Also, the Justice Department is permitted to issue a new, special registration to healthcare providers to prescribe controlled substances via telehealth in legitimate emergency situations, including a lack of access to an in-person specialist. Within one year of enactment, the department is required to issue regulations addressing the practice of telehealth for remote diagnosis and treatment of patients, after which these special registrations may be issued.
CHIP Behavioral Health Coverage Mandate
CHIP is modified to state explicitly that the program covers mental health and SUD services necessary to prevent, diagnose and treat behavioral health symptoms and disorders, beginning a year after enactment. This language is in addition to the inclusion of behavioral health services under essential health benefits in the Affordable Care Act.
Medicare Care Coordination Coverage for Opioid Use Disorder
A new four-year Medicare demonstration project is established that appropriates $5 million to administer a project designed to increase access to comprehensive outpatient treatment for opioid use disorders and $10 million to pay care management fees and incentives. Treatments that must be provided include medication-assisted treatment, treatment planning, counseling, social support services, care management and care coordination services with all providers (delivering both behavioral and physical health). Demonstration project outcomes will be based on analysis of hospitalizations, ED visits, reduced prevalence of infectious diseases such as hepatitis C, reduced overdose deaths and any reduction in residential treatment utilization.
Prescription Drug Monitoring Program
A clarification is provided that data in state prescription drug monitoring programs (PMPs) may be shared with healthcare providers enrolled in the state Medicaid plan and with any managed care organization with a state Medicaid contract. Also, these providers and organizations must be granted access to the same extent as it is granted to the state agency that administers the Medicaid program.
Grant Preference for Extension for Community Healthcare Outcome (ECHO) Models
When HHS awards grants for comprehensive opioid recovery centers, it may provide preference to groups using the ECHO model, or technology-enabled collaborative learning and capacity building, as defined in section 2 of the Expanding Capacity for Health Outcomes Act (Public Law 114-270 130 Stat. 1395). There are two existing ECHO models in Illinois serving hospitals and other healthcare partners.
Patient Experience Survey Questions Relating to Pain Management
Starting in 2020, the Hospital Consumer Assessment of Healthcare Providers and Systems (HCAHPS) survey will be prohibited from including any questions about communication by hospital staff with a patient about pain, unless the question simultaneously asks if the patient was informed about opioid risks and about non-opioid alternatives for pain management.
Medication-Assisted Treatment Administration
The package creates greater access to medication-assisted treatment of SUD by expanding who can administer these treatments and removes the wait period of one year before a qualified physician can apply to treat 100 patients at a time, if meeting regulatory requirements or using covered medications in qualified practice settings. In addition, clinical nurse specialists, certified registered nurse anesthetists and certified nurse midwives are all permitted to administer medication-assisted treatment without a U.S. Drug Enforcement Administration (DEA) waiver until Oct.1, 2023, an expansion from the existing allowance for physicians, nurse practitioners and physician assistants. Recently graduated physicians of an accredited school of allopathic or osteopathic medicine who meet existing training requirements necessary to prescribe medication-assisted treatment will be allowed to obtain DEA waivers as well. HHS is authorized to establish grants to provide $4 million a year through FFY 2023 to support the development of healthcare practitioner curricula to help obtain DEA waivers and provide medication-assisted treatment, specifically to accredited schools of allopathic or osteopathic medicine and teaching hospitals.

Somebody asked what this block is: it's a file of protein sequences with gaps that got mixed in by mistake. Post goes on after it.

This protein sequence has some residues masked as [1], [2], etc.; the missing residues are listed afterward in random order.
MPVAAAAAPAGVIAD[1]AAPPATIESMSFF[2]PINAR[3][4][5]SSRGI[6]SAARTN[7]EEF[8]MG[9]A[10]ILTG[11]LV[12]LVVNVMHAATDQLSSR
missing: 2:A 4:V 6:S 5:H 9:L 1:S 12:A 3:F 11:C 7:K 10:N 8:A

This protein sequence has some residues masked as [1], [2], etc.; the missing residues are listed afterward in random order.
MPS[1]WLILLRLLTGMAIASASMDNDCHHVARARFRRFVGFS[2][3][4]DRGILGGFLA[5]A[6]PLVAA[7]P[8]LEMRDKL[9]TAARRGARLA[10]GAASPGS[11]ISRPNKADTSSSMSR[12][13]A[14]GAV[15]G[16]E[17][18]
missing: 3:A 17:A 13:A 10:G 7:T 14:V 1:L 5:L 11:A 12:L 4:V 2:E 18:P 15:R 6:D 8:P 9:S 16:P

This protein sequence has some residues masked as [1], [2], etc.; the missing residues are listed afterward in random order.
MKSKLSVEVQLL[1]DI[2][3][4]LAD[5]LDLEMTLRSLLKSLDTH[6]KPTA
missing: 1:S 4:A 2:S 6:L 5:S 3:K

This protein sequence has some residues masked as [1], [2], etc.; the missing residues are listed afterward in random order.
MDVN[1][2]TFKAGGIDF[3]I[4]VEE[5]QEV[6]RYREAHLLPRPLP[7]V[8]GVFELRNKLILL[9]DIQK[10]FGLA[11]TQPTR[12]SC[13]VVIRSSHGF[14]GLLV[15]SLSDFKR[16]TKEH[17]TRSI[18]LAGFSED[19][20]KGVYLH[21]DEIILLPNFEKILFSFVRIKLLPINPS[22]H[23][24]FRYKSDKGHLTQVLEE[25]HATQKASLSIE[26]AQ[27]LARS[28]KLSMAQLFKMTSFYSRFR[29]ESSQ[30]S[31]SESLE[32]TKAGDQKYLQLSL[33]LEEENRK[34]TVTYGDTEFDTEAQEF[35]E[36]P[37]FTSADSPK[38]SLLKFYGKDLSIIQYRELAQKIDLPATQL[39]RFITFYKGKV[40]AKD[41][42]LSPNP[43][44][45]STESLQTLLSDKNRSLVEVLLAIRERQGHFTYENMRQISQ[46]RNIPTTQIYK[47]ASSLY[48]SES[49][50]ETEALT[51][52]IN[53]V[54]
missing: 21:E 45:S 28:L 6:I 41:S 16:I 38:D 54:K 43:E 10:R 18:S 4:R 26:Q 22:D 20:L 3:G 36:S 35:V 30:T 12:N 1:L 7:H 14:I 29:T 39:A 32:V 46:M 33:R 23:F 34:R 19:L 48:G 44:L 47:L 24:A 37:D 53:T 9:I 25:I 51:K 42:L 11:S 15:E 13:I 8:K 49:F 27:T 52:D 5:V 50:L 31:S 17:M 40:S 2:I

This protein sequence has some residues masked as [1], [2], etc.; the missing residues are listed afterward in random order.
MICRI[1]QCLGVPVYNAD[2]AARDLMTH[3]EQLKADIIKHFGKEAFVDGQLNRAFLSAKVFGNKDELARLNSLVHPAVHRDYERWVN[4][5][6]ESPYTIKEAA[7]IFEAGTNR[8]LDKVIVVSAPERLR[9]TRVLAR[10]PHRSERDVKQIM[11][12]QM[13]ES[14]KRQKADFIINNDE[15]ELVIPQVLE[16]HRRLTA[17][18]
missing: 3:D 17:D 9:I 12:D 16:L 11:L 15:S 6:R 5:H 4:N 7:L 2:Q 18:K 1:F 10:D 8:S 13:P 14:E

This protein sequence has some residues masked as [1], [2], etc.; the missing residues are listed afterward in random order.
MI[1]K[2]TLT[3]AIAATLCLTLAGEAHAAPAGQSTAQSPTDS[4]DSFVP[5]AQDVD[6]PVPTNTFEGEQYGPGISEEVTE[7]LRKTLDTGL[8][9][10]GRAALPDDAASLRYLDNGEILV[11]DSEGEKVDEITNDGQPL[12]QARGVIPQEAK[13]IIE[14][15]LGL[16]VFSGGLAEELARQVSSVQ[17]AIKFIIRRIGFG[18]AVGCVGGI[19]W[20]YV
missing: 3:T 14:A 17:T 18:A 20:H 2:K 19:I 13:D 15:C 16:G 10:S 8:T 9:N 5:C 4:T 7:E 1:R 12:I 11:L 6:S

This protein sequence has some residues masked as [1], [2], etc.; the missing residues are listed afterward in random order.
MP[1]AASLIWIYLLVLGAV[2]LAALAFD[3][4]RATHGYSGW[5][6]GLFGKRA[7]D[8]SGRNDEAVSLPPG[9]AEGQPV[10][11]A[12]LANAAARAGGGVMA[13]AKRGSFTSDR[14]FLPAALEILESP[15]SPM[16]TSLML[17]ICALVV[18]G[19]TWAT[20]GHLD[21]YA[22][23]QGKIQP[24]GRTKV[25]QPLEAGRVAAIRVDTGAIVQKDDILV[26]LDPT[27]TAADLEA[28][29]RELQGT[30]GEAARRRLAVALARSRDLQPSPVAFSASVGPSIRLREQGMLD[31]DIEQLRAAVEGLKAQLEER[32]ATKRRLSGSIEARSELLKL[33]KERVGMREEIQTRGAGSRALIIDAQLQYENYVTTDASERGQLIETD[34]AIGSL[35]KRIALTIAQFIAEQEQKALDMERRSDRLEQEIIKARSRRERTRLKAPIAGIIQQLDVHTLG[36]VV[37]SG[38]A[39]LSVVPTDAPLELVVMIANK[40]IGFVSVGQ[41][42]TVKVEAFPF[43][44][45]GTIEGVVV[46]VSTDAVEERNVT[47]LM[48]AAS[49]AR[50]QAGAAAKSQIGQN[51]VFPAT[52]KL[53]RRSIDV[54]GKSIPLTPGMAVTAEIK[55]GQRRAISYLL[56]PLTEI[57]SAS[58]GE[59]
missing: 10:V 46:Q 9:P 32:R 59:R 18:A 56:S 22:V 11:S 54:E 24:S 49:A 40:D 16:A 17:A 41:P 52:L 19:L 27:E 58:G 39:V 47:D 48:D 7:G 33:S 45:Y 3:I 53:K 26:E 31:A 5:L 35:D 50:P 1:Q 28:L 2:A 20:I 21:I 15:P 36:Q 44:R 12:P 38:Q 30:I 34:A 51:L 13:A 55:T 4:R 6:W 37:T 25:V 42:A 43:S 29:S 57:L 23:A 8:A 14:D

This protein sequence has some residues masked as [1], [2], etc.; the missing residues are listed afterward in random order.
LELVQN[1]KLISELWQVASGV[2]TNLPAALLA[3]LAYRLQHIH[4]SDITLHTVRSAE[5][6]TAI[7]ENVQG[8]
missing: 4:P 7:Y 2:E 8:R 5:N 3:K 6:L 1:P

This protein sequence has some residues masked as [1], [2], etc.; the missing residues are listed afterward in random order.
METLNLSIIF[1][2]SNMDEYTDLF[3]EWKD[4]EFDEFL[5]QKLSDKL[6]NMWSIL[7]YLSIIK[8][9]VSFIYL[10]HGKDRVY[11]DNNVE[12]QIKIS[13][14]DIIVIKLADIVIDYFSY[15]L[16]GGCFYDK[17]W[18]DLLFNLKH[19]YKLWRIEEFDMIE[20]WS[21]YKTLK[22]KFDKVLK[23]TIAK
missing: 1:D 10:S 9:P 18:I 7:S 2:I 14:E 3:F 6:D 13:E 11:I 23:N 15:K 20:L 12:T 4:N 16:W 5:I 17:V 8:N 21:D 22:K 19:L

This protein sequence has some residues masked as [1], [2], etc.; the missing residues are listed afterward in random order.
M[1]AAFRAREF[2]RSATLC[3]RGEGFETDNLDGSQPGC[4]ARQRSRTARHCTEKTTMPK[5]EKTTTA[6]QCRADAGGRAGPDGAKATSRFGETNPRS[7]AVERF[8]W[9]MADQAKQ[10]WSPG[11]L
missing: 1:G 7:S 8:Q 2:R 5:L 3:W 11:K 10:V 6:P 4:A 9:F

HHS' Health Resources and Services Administration (HRSA) is required to establish a student loan repayment program for health professionals who agree to take a job primarily treating SUD for up to six years in mental health professional shortage areas or where the rate of deaths from drug overdoses is higher than the national average, authorizing $25 million a year through FFY 2028. One-sixth of the individual's outstanding student loans (both principal and interest) would be paid for each year, up to an aggregate maximum of $250,000. Eligible providers could include physicians, physician assistants, registered nurses and nurse practitioners, advanced practice registered nurses, social workers, recovery coaches, mental health counselors, addiction counselors, psychologists and other behavioral health professionals, or any other relevant professional, as determined by the HHS secretary.
Alternatives to Opioids, Abuse Deterrence and Prevention
HHS is required to oversee a demonstration program for hospitals to develop alternative protocols for pain management that limit opioid use, authorizing $10 million each year through FFY 2021. Grants can be used to target common painful conditions, train medical providers on protocols and use of treatments that promote the appropriate limited use of opioids in emergency departments, and provide alternatives to opioids to patients with painful conditions.
Also, HHS is required to review Medicare payments made for opioids and non-opioid alternatives for pain management through hospital outpatient departments and ambulatory surgical centers to ensure that no financial incentives exist for providers to prescribe opioids rather than non-opioid alternatives. HHS must consider revising payment schedules to reduce any existing incentives found in the review, beginning for services provided in Calendar Year 2020.
If you have any questions or comments regarding this notice, please contact David Gross, Senior Vice President, Government Relations or Lia Daniels, Manager, Health Policy.